A demand letter is a letter, usually written by an attorney on a client’s behalf, demanding that the recipient of the letter take or cease a certain action. The purpose of a demand letter is to begin legal negotiation between opposing parties that will result in dispute resolution rather than litigation, and to influence the recipient’s understanding of the dispute’s risks and rewards in a way that favors the client’s interests. Demand letters usually state the harm the sender has suffered, the relief the sender requests, and may threaten the sender’s intent to accelerate the dispute via a lawsuit. Certain statutes may require prospective plaintiffs to send a demand letter to prospective defendants before they can claim a viable cause of action under the statute. Demand letters also create a paper trail, which can be useful as evidence if the good faith or reasonableness of a party’s conduct is later called into question.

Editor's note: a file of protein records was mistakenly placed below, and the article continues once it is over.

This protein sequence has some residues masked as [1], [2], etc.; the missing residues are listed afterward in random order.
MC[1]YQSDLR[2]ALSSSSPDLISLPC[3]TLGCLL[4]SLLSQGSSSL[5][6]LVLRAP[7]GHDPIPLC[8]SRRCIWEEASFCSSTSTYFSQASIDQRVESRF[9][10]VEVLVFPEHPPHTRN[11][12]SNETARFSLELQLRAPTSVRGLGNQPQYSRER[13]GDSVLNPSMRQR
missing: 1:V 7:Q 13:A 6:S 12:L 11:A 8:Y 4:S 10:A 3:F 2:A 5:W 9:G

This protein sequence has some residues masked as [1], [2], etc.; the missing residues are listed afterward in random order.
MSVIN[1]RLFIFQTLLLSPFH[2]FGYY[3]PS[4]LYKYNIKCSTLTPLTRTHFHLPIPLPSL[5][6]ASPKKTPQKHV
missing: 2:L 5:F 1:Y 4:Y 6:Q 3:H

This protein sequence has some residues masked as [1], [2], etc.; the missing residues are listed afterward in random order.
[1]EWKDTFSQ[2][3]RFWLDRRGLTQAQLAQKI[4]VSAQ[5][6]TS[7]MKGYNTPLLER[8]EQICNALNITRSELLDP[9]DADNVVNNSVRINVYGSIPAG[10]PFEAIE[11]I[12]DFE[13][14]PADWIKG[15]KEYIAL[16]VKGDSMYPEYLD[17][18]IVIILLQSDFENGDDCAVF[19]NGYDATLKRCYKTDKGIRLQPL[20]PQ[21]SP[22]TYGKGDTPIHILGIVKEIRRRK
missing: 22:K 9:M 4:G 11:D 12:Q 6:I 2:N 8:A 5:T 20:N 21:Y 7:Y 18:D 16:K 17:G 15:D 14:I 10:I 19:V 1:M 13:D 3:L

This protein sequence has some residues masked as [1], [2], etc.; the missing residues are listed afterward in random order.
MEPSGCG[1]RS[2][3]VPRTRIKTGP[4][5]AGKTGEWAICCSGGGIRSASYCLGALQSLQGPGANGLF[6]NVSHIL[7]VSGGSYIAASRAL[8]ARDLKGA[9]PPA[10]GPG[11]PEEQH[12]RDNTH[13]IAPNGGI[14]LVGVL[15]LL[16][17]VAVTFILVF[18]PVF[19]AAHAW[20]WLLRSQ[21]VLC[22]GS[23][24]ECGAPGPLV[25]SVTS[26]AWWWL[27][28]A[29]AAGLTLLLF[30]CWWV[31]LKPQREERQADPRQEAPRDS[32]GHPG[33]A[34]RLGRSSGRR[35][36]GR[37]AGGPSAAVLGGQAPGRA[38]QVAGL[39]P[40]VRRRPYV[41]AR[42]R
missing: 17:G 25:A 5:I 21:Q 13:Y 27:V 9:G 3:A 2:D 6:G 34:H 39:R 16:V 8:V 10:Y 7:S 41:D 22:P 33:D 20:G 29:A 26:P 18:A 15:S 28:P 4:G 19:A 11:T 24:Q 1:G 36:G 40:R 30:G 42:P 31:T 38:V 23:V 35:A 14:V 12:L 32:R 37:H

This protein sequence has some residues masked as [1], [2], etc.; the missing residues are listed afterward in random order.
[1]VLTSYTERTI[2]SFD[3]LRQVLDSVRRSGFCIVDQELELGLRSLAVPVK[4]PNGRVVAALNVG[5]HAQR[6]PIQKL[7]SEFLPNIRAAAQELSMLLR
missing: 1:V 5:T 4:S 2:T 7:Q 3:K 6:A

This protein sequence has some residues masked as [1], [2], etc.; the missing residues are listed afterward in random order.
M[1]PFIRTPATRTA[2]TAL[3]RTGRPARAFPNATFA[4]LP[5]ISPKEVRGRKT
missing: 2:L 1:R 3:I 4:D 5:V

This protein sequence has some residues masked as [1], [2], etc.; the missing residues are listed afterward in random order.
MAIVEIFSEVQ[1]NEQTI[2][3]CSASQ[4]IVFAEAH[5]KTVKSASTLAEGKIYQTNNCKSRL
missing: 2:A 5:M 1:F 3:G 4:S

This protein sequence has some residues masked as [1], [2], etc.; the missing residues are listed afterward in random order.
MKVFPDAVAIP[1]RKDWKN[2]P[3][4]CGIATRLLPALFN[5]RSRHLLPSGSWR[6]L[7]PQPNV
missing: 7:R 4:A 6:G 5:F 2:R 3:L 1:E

Demand letters usually attempt to convince the recipient that their chance of success in litigation is low or that the expense, time commitment, and inconvenience of litigation is too high. Demand letters can be particularly persuasive when they contain legal, practical, and emotional arguments. To craft a compelling argument, it is important for the letter writer to be familiar with the recipient’s interests and goals, and to adapt the tone and content with the reader’s perception in mind.
[Last updated in June of 2020 by the Wex Definitions Team]